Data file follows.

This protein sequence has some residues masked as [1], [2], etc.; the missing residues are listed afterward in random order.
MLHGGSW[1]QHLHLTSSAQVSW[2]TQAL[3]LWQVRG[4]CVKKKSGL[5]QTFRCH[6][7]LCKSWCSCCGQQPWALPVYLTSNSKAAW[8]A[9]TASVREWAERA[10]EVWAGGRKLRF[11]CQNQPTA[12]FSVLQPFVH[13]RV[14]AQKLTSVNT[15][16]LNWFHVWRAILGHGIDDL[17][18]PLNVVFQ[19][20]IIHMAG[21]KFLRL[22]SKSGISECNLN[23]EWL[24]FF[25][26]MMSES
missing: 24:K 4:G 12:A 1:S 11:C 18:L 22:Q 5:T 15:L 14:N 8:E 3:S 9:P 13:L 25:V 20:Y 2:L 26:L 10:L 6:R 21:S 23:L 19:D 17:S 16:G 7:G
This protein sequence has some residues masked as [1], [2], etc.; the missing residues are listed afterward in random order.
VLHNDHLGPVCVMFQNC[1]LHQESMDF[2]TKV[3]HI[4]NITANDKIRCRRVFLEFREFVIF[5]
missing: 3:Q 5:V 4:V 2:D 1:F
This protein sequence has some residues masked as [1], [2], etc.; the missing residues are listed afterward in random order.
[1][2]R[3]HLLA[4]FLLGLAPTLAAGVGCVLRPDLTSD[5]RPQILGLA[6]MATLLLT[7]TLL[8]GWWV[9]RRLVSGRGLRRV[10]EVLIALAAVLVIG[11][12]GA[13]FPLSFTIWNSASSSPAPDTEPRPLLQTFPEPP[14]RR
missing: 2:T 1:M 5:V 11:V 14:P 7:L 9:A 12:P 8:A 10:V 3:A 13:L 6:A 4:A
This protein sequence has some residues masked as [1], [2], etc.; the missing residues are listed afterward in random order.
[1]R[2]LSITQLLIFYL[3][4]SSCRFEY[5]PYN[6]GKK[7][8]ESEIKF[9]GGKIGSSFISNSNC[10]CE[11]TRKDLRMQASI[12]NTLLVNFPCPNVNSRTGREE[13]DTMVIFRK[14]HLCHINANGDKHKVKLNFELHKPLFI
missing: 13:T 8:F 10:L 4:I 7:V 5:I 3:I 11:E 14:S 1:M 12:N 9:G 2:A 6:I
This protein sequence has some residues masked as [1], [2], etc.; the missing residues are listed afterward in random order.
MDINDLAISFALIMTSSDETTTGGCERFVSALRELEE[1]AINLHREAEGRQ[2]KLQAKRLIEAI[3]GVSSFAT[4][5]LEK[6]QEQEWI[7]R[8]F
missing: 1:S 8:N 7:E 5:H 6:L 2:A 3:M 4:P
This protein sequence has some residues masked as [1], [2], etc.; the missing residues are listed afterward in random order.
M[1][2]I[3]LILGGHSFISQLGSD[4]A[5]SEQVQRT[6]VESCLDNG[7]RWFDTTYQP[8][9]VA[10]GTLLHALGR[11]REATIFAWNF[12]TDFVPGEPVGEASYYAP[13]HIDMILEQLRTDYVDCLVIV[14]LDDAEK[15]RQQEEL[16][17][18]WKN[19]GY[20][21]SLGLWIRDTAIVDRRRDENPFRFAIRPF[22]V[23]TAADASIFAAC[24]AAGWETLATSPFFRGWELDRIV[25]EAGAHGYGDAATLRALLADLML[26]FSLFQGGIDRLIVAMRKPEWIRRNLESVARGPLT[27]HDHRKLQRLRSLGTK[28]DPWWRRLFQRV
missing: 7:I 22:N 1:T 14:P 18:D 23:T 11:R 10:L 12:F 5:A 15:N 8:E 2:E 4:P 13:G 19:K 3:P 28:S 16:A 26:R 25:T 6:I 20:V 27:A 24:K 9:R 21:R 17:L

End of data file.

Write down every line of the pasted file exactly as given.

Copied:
This protein sequence has some residues masked as [1], [2], etc.; the missing residues are listed afterward in random order.
MLHGGSW[1]QHLHLTSSAQVSW[2]TQAL[3]LWQVRG[4]CVKKKSGL[5]QTFRCH[6][7]LCKSWCSCCGQQPWALPVYLTSNSKAAW[8]A[9]TASVREWAERA[10]EVWAGGRKLRF[11]CQNQPTA[12]FSVLQPFVH[13]RV[14]AQKLTSVNT[15][16]LNWFHVWRAILGHGIDDL[17][18]PLNVVFQ[19][20]IIHMAG[21]KFLRL[22]SKSGISECNLN[23]EWL[24]FF[25][26]MMSES
missing: 24:K 4:G 12:A 1:S 11:C 18:L 22:Q 5:T 15:L 14:N 8:E 3:S 9:P 13:L 25:V 20:Y 2:L 26:L 10:L 6:R 21:S 23:L 19:D 17:S 16:G 7:G
This protein sequence has some residues masked as [1], [2], etc.; the missing residues are listed afterward in random order.
VLHNDHLGPVCVMFQNC[1]LHQESMDF[2]TKV[3]HI[4]NITANDKIRCRRVFLEFREFVIF[5]
missing: 3:Q 5:V 4:V 2:D 1:F
This protein sequence has some residues masked as [1], [2], etc.; the missing residues are listed afterward in random order.
[1][2]R[3]HLLA[4]FLLGLAPTLAAGVGCVLRPDLTSD[5]RPQILGLA[6]MATLLLT[7]TLL[8]GWWV[9]RRLVSGRGLRRV[10]EVLIALAAVLVIG[11][12]GA[13]FPLSFTIWNSASSSPAPDTEPRPLLQTFPEPP[14]RR
missing: 2:T 1:M 5:V 11:V 14:P 7:L 9:A 12:P 8:A 10:V 3:A 13:L 6:A 4:A
This protein sequence has some residues masked as [1], [2], etc.; the missing residues are listed afterward in random order.
[1]R[2]LSITQLLIFYL[3][4]SSCRFEY[5]PYN[6]GKK[7][8]ESEIKF[9]GGKIGSSFISNSNC[10]CE[11]TRKDLRMQASI[12]NTLLVNFPCPNVNSRTGREE[13]DTMVIFRK[14]HLCHINANGDKHKVKLNFELHKPLFI
missing: 13:T 8:F 10:L 4:I 7:V 5:I 3:I 11:E 14:S 1:M 12:N 9:G 2:A 6:I
This protein sequence has some residues masked as [1], [2], etc.; the missing residues are listed afterward in random order.
MDINDLAISFALIMTSSDETTTGGCERFVSALRELEE[1]AINLHREAEGRQ[2]KLQAKRLIEAI[3]GVSSFAT[4][5]LEK[6]QEQEWI[7]R[8]F
missing: 1:S 8:N 7:E 5:H 6:L 2:A 3:M 4:P
This protein sequence has some residues masked as [1], [2], etc.; the missing residues are listed afterward in random order.
M[1][2]I[3]LILGGHSFISQLGSD[4]A[5]SEQVQRT[6]VESCLDNG[7]RWFDTTYQP[8][9]VA[10]GTLLHALGR[11]REATIFAWNF[12]TDFVPGEPVGEASYYAP[13]HIDMILEQLRTDYVDCLVIV[14]LDDAEK[15]RQQEEL[16][17][18]WKN[19]GY[20][21]SLGLWIRDTAIVDRRRDENPFRFAIRPF[22]V[23]TAADASIFAAC[24]AAGWETLATSPFFRGWELDRIV[25]EAGAHGYGDAATLRALLADLML[26]FSLFQGGIDRLIVAMRKPEWIRRNLESVARGPLT[27]HDHRKLQRLRSLGTK[28]DPWWRRLFQRV
missing: 7:I 22:N 1:T 14:P 18:D 23:T 11:R 10:L 12:F 5:A 15:N 8:E 2:E 4:P 13:G 19:K 3:P 28:S 16:A 26:R 25:T 6:I 20:V 27:A 24:K 9:R 21:R 17:L